How to Mix and Match Wardrobe Colors Like an Artist

Woman in colorful outfit
Photo: Priscilla Gragg/Getty Images

If you peek into your closet and come face-to-face with a sea of neutrals, navy, and black, you're not alone. Many people struggle with incorporating color into their wardrobe staples. The primary reason? They're not sure what clothing hues work well together, what the rules are for mixing and matching, and which colors they can best use to their advantage.

But there's good news: There's a science to color mixing (discovered by none other than Sir Isaac Newton himself—seriously). Holding a prism by a window one sunny day in 1666, Sir Isaac Newton proved that light refracts into a rainbow spectrum. He then displayed the natural progression in a circle (the color wheel), which turned out to be a handy tool for painters and other artists looking to create harmonious color schemes.

Today's iteration of the color wheel has evolved to include in-between tones (like yellow-orange and blue-green) and warm and cool versions of key shades (like warm orangey red and cool bluish red). Using the wheel, you can experiment with basic color schemes to put together an eye-popping and flattering outfit. Try the following artist-approved color schemes to find your ideal wardrobe palette. Here's how.

01 of 04

Monochromatic

Pop Chart Labs

Why it works: Light and dark variations of one color blend beautifully. (Picture a paint-chip swatch.)

For best results: Wear dark shades on the parts you would like to downplay and lights, which catch the eye first, on the areas you want to play up. Mix textures (say, satin with knits) to give the look depth.

Bold option: Wear one knockout shade like red (a cayenne sheath and matching pumps) to turn an outfit into an exclamation point.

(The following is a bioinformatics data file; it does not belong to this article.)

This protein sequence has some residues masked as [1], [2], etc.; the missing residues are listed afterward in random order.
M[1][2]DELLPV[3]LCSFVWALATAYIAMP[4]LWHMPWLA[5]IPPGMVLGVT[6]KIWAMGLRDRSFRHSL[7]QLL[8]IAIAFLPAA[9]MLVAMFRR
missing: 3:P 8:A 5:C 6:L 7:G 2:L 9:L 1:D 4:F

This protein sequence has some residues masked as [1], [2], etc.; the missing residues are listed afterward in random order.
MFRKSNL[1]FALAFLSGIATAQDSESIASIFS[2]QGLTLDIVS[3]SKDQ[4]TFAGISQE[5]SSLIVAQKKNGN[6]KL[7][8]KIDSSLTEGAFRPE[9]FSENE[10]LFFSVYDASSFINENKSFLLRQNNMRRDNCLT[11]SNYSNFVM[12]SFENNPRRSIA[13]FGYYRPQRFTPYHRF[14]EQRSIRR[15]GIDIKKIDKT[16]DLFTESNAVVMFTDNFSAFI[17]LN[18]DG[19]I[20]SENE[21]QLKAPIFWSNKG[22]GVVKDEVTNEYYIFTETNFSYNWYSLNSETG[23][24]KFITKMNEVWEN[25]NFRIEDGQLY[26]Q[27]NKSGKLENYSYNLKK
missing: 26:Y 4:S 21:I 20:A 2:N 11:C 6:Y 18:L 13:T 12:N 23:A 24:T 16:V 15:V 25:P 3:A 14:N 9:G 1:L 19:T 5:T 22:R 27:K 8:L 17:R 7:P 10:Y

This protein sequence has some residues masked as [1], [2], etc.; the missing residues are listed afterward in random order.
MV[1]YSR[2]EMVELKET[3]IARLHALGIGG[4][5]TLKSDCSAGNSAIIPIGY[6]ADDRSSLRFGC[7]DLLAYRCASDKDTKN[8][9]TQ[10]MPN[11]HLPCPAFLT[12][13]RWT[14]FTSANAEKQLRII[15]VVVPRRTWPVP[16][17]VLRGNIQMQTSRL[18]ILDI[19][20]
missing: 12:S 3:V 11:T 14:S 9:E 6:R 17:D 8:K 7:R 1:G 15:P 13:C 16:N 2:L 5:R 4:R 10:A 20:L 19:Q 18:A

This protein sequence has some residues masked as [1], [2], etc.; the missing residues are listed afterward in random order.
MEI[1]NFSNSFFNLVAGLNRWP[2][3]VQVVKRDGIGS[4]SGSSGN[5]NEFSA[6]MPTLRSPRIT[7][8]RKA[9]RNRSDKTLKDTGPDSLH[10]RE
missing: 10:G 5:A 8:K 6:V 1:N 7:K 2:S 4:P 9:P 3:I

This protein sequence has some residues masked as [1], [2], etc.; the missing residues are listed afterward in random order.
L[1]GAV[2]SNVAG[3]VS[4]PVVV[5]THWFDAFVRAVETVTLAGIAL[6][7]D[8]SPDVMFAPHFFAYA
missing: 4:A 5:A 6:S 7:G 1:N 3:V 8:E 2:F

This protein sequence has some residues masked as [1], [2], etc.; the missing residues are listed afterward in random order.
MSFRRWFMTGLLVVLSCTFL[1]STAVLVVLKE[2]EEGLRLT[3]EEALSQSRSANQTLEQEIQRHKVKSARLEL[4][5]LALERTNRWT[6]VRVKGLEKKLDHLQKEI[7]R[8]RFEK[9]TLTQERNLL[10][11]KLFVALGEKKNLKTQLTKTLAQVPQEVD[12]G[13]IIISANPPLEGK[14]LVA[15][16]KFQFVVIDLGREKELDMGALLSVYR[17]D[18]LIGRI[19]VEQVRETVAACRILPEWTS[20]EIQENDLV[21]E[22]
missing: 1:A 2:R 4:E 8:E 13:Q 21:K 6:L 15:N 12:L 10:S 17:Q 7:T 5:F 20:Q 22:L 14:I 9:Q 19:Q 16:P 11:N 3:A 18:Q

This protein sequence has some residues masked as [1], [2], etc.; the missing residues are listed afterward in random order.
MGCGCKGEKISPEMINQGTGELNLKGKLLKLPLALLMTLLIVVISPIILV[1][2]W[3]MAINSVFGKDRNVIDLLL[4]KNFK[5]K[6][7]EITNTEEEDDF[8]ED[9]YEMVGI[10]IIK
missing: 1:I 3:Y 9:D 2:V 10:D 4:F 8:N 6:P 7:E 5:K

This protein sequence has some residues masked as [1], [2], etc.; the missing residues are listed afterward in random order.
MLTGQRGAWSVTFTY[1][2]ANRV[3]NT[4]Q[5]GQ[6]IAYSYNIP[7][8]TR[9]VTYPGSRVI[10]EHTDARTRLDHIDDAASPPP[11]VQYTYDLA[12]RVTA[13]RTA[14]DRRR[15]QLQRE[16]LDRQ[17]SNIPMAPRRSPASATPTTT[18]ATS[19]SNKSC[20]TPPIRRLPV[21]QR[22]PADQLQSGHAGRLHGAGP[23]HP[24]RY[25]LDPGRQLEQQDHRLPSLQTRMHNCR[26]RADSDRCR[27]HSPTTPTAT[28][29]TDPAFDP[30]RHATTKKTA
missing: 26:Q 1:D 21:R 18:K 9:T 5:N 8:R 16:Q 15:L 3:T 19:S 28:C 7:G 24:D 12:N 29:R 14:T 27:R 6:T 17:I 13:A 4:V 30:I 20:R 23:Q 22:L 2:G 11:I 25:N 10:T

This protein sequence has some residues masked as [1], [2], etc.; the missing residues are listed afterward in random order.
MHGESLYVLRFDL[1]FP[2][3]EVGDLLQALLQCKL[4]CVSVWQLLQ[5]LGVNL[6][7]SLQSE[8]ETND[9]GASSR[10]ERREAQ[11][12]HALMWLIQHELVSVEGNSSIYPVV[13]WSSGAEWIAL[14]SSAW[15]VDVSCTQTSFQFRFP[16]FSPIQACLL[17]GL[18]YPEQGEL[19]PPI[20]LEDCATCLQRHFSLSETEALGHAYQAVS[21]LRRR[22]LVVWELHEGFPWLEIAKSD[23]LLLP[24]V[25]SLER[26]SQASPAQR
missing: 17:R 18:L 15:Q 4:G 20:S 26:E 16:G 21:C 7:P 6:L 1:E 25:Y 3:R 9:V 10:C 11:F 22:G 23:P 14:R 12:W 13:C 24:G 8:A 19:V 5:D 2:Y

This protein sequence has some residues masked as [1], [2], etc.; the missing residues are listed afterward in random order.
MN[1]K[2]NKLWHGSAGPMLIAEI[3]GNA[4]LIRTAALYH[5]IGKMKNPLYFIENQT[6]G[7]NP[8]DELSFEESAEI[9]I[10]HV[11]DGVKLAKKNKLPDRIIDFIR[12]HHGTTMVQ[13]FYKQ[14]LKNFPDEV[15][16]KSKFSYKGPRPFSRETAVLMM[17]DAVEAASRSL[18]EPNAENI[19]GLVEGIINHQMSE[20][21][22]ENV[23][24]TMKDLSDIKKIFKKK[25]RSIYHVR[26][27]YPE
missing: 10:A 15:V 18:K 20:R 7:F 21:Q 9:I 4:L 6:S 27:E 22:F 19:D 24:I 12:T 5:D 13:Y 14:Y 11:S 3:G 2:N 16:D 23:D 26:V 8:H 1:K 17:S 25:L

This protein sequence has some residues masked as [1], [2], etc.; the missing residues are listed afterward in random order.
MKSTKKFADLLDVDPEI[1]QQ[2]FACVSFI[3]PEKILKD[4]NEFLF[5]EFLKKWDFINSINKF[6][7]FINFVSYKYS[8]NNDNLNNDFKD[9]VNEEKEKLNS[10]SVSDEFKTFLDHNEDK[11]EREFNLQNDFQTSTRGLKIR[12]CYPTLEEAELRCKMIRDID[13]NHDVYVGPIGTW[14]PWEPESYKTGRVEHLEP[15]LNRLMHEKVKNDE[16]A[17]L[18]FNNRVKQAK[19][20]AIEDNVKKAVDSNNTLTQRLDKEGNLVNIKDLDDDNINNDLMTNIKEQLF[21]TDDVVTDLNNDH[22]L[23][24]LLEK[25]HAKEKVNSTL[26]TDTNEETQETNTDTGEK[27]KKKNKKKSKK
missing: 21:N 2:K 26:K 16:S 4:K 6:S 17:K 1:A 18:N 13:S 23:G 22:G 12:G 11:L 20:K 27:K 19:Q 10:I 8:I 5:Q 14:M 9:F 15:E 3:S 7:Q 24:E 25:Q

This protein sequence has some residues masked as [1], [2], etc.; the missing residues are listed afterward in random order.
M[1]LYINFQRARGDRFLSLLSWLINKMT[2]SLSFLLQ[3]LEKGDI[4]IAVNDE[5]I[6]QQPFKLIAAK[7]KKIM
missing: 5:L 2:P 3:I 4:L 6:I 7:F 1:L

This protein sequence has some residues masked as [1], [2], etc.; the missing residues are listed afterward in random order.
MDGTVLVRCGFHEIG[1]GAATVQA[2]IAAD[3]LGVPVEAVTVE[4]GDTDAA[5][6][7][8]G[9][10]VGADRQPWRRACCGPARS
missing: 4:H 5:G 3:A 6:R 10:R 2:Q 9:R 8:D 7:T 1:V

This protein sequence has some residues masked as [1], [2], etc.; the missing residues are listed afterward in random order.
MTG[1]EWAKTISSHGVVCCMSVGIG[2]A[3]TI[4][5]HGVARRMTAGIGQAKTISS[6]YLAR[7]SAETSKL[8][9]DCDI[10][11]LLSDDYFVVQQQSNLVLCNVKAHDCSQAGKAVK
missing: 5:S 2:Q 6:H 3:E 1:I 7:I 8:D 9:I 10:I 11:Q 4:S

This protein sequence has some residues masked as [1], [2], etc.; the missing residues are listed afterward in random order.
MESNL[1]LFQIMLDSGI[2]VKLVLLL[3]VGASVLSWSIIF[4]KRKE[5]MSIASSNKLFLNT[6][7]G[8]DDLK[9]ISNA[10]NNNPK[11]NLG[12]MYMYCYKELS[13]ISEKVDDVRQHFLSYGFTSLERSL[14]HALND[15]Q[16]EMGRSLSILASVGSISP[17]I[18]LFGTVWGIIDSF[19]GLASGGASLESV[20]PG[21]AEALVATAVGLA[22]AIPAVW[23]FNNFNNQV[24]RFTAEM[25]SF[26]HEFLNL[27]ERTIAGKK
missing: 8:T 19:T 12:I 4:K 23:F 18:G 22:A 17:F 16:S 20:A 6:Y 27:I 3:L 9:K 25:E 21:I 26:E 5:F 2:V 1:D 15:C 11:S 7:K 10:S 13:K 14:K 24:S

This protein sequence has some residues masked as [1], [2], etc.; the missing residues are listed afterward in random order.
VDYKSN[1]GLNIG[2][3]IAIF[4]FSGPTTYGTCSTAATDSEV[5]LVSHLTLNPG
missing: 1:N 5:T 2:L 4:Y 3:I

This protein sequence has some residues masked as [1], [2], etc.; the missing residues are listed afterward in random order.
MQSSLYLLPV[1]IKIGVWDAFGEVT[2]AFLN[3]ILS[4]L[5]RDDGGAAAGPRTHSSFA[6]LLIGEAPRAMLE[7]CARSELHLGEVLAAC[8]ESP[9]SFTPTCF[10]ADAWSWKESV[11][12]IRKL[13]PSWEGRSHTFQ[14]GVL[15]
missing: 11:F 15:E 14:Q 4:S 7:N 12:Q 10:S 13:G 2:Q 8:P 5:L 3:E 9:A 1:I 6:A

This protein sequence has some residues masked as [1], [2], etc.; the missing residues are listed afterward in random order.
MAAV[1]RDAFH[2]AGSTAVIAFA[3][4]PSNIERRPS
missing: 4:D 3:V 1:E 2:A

Mellow option: Subtle tone-on-tone combos, like an orchid skirt with a lilac blouse, have "a soothing watercolor effect," says stylist David Zyla, the author of Color Your Style ($18, amazon.com).

02 of 04

Complementary

Pop Chart Labs

Why it works: Opposites on the color wheel are such a huge visual contrast that they enhance each other. Red, for example, looks brighter when paired with green. That's why leafy tones flatter redheads so well.

For best results: Use about 75 percent of one color and 25 percent of the other. Donning two hues in equal proportion can look like a sports uniform, says Kate Smith, the founder of Sensational Color, a color-consulting firm in Ashburn, Virginia.

Bold option: Cinch a soft blue cardigan with an orange belt. But don't overdo the accents. If you also throw in a flame-colored bag and shoes, "the eye will be drawn to too many areas at once," says Leatrice Eiseman, the executive director of the Pantone Color Institute. Supplement the outfit with neutrals.

Mellow option: Paler complements are still energizing and are easier to pull off than vivid, primary-based combos, says Eiseman. Highlight a mint blouse with baby pink bangles instead of gold.

03 of 04

Analogous

Pop Chart Labs

Why it works: Neighbors on the color wheel flow effortlessly together. This scheme is a stunner in nature, too. (Think sunset shades.)

For best results: Let one color take the lead, and give the others supporting roles. "Asymmetry is more interesting," says Eiseman. Avoid combining bolds and pastels (like red and peach) because the brighter color makes the muted one look muddy.

Bold option: When you want to turn heads, opt for uniformly saturated brights. For instance: a poppy-and-tiger lily floral punched up with hot pink flats.

Mellow option: Low-key analogous medleys look especially ethereal. Try a pale purple tunic and a teal scarf over light denim.

04 of 04

Split Complementary

Pop Chart Labs

Why it works: Two analogous colors (neighbors get along) are joined by one complementary color (opposites attract) for a grouping that has an unexpected, nuanced feel.

For best results: Use the two adjacent colors as one dominant shade and the opposing color as the "surprise," says Zyla. Again, aim for a ratio of 75 percent to 25 percent.

Bold option: Chances are, the patterned items in your closet have a built-in split-complementary or analogous scheme. So just draw out, or add, an accent. A print blouse in deep blues and purples gets enlivened with orange earrings.

Mellow option: An earthy purple tee with a thistle purple sweater is drab until you add a saffron scarf.

Was this page helpful?
Related Articles